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Weapons of Mass Destruction (WMD)

Analysts: Russian Airstrikes Mirror Assad's

by Jamie Dettmer October 05, 2015

For more than a year, Syrian insurgents and civilians in rebellious areas in the war-torn country have been enduring a reign of terror from the skies with President Bashar al-Assad's aircraft dropping cheaply produced improvised "barrel bombs" on them. Now they're coming under attack from Russian bombers firing so-called "dumb missiles" designed to maximize casualties.

In video footage released by the Russian Defense Ministry to the media over the past five days of Russian warplanes taking off from the Bassel al-Assad airbase on the Syrian coast for their sorties, a variety of munitions have been spotted by military analysts - but most have been dumb bombs.

The unleashing of unguided ordnance by Russian warplanes was roundly condemned at the weekend by British Defense Minister Michael Fallon. "They are dropping unguided munitions in civilian areas," he said in an interview with a British newspaper.

"There are clear markings for the OFAB 250-270 unguided bombs on Russian jets in Syria," said Elliot Higgins, the founder of the Bellingcat blog site, which focuses on weapons use in the Syrian civil war and the conflict in east Ukraine's Donbas region.

Russia's air war in Syria so far is similar to the terror that Assad's air campaign has been sowing from the skies the past few years, say analysts. Cheap improvised devices such as barrels, oil drums and canisters packed with high explosive and metal fragments and fuel began in 2014 to replace purpose-built but aged and imprecise missiles as the Syrian administration ran out of them.

And for the past year the crude-but-deadly barrel bombs have been the Syrian air force's weapon of choice, prompting widespread international condemnation. They were first used in August 2012 with rudimentary fuses that would detonate on impact, but more recently some have been fitted with altitude-sensitive fuses, which make the bombs explode before they hit the ground, causing even wider damage.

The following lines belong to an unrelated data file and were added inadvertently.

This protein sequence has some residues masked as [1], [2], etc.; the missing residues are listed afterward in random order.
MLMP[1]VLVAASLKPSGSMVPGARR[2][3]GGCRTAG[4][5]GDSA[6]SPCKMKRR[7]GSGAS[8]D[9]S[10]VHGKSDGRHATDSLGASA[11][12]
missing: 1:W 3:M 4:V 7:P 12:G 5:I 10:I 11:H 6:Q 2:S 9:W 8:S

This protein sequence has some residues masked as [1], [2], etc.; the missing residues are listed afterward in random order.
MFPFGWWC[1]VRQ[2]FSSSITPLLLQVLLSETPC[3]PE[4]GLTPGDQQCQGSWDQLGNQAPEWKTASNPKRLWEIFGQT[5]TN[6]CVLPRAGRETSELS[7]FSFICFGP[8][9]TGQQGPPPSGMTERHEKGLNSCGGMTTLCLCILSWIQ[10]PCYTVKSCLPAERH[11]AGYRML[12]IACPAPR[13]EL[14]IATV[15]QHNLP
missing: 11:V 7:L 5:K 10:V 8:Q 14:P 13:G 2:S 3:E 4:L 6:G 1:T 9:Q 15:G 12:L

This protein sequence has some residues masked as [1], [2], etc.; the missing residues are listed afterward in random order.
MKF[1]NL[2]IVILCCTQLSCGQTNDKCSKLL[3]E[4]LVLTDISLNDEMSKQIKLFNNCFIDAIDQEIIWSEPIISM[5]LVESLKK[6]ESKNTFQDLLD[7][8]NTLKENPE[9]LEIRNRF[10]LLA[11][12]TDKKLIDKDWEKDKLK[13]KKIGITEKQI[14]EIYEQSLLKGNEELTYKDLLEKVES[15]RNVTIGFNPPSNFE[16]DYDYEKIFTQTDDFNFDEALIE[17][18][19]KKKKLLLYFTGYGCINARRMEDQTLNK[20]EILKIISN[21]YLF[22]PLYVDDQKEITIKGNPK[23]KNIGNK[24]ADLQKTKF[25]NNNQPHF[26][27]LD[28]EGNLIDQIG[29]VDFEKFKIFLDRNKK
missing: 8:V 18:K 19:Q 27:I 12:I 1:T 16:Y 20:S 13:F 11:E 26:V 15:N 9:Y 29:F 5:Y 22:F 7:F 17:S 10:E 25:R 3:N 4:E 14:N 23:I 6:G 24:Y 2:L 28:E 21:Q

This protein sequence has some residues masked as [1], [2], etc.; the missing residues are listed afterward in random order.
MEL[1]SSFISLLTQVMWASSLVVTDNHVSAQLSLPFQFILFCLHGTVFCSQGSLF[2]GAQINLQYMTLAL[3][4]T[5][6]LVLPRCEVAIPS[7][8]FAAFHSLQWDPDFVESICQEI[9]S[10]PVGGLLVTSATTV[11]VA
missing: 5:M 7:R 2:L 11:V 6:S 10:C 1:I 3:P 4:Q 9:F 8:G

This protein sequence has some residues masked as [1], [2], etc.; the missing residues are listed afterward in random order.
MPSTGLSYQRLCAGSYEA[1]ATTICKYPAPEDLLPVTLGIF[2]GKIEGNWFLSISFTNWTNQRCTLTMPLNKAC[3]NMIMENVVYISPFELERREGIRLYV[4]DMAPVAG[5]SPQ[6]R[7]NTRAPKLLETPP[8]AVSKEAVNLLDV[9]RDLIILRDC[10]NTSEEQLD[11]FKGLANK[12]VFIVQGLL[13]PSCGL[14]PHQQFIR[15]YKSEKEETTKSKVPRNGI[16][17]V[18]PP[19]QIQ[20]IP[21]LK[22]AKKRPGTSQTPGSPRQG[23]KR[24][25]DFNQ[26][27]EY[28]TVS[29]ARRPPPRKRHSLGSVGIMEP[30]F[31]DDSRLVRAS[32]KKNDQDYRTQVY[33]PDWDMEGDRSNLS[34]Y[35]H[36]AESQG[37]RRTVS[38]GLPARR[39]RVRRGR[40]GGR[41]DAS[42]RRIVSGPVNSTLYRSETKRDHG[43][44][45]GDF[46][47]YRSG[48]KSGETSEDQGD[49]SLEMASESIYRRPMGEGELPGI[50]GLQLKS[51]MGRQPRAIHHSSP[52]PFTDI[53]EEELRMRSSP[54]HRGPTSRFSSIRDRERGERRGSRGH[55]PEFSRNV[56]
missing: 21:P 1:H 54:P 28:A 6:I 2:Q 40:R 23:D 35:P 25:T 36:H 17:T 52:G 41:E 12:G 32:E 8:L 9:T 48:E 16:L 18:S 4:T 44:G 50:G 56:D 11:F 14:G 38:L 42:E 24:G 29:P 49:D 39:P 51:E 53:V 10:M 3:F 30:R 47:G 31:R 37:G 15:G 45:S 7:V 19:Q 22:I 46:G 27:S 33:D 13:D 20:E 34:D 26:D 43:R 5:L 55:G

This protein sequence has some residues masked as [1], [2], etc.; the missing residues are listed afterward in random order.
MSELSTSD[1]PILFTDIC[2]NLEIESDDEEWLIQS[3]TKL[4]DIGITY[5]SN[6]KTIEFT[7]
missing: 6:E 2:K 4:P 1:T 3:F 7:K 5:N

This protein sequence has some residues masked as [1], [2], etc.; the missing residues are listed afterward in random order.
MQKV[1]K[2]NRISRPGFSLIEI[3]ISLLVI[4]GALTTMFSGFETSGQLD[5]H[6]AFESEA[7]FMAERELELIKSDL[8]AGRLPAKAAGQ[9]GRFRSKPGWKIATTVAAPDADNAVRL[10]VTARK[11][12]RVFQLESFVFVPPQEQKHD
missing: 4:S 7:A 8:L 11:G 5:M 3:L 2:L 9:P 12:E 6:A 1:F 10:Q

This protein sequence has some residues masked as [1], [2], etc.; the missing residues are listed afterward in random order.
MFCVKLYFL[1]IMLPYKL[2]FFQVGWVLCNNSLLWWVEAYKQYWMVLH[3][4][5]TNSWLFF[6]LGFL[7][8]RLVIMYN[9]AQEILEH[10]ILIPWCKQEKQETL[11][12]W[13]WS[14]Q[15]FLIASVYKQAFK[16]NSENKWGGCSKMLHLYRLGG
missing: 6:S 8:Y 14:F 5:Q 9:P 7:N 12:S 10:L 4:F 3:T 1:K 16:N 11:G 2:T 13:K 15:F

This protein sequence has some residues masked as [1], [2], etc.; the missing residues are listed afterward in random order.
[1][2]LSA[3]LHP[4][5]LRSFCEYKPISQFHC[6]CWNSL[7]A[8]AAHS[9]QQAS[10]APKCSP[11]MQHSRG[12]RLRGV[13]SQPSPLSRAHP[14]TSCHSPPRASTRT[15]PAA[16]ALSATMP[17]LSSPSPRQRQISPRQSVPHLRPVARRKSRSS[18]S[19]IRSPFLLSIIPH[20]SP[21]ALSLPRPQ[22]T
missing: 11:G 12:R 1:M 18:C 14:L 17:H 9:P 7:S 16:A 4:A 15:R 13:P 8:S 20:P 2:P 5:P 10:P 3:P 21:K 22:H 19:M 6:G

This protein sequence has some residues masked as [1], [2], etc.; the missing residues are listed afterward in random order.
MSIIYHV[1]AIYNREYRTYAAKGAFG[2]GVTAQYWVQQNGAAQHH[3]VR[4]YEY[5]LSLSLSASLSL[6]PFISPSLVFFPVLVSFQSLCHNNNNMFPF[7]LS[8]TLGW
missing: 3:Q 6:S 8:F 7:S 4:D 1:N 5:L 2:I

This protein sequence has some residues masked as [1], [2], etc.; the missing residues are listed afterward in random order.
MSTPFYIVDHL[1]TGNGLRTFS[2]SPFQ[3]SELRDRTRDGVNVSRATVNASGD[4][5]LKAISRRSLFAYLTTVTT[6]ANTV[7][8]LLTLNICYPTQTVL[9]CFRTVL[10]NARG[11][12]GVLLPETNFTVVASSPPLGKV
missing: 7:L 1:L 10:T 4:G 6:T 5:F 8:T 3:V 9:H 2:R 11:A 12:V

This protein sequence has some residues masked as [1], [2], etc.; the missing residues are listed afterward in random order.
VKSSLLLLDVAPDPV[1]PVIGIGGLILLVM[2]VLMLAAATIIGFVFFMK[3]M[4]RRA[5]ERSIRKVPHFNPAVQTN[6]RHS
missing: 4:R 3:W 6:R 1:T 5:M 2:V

Indiscriminate weapons

As an arbitrary-killing weapon, the high-explosive OFAB 250-270, which weigh 270 kilograms and hurls shrapnel over a wide area, is only a few technological steps above a barrel bomb.

The Soviet-era bomb was designed to destroy military industrial sites, railway junctions and field facilities, and shred personnel in open terrain. It was widely used in Afghanistan and the 2008 war with Georgia.

Military analysts say improvised devices like barrel bombs and high-explosive dumb bombs share a characteristic. They are about symbolism and "the terrorizing of a population," according to Peter Quentin of the Royal United Services Institute, a British think tank.

On Sunday - as criticism mounted about the use of dumb bombs - a Russian air force spokesman, Col. Igor Klimov, told the Kremlin-run RIA news agency that Russian Su-34 and Su-24 warplanes were also using KH-29L air-to-surface laser-guided missiles in Syria. The KH-29L is the Russian equivalent of the American smart missile the AGM-65 Maverick, which is being used by U.S. warplanes in Syria.